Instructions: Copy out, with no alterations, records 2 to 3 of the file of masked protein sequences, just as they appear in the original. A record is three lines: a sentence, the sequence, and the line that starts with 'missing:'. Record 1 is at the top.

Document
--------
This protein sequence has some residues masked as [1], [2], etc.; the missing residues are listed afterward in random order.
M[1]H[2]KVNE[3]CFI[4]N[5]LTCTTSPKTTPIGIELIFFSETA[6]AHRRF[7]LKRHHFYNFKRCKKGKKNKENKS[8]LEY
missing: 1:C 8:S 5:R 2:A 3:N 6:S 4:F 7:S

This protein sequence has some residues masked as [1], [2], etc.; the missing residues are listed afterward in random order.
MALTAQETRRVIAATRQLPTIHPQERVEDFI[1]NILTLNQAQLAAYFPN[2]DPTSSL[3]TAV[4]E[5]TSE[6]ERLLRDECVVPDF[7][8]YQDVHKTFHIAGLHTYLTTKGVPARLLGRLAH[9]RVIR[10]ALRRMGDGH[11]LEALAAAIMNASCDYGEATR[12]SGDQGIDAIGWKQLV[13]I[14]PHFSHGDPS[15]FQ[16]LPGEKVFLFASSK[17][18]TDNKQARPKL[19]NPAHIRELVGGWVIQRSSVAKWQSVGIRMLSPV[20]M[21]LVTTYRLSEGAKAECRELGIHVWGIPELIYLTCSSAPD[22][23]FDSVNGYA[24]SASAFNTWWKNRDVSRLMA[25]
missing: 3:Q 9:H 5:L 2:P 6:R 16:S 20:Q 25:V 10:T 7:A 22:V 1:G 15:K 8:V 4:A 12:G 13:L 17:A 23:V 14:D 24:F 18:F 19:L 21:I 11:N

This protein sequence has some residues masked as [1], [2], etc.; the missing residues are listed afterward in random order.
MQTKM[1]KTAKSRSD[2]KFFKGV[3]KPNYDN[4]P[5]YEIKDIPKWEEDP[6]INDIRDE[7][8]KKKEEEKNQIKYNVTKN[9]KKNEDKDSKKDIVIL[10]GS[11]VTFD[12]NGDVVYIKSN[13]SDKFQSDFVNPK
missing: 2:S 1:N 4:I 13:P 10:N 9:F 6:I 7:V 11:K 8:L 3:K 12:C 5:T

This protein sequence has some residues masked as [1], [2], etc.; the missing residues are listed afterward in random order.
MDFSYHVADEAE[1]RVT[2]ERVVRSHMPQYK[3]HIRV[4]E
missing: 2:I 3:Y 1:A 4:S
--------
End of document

This protein sequence has some residues masked as [1], [2], etc.; the missing residues are listed afterward in random order.
MALTAQETRRVIAATRQLPTIHPQERVEDFI[1]NILTLNQAQLAAYFPN[2]DPTSSL[3]TAV[4]E[5]TSE[6]ERLLRDECVVPDF[7][8]YQDVHKTFHIAGLHTYLTTKGVPARLLGRLAH[9]RVIR[10]ALRRMGDGH[11]LEALAAAIMNASCDYGEATR[12]SGDQGIDAIGWKQLV[13]I[14]PHFSHGDPS[15]FQ[16]LPGEKVFLFASSK[17][18]TDNKQARPKL[19]NPAHIRELVGGWVIQRSSVAKWQSVGIRMLSPV[20]M[21]LVTTYRLSEGAKAECRELGIHVWGIPELIYLTCSSAPD[22][23]FDSVNGYA[24]SASAFNTWWKNRDVSRLMA[25]
missing: 3:Q 9:H 5:L 2:P 6:R 16:S 20:Q 25:V 10:T 7:A 22:V 1:G 15:K 8:V 4:A 12:G 13:L 17:A 23:V 14:D 24:F 18:F 19:L 21:I 11:N

This protein sequence has some residues masked as [1], [2], etc.; the missing residues are listed afterward in random order.
MQTKM[1]KTAKSRSD[2]KFFKGV[3]KPNYDN[4]P[5]YEIKDIPKWEEDP[6]INDIRDE[7][8]KKKEEEKNQIKYNVTKN[9]KKNEDKDSKKDIVIL[10]GS[11]VTFD[12]NGDVVYIKSN[13]SDKFQSDFVNPK
missing: 2:S 1:N 4:I 13:P 10:N 9:F 6:I 7:V 11:K 8:L 3:K 12:C 5:T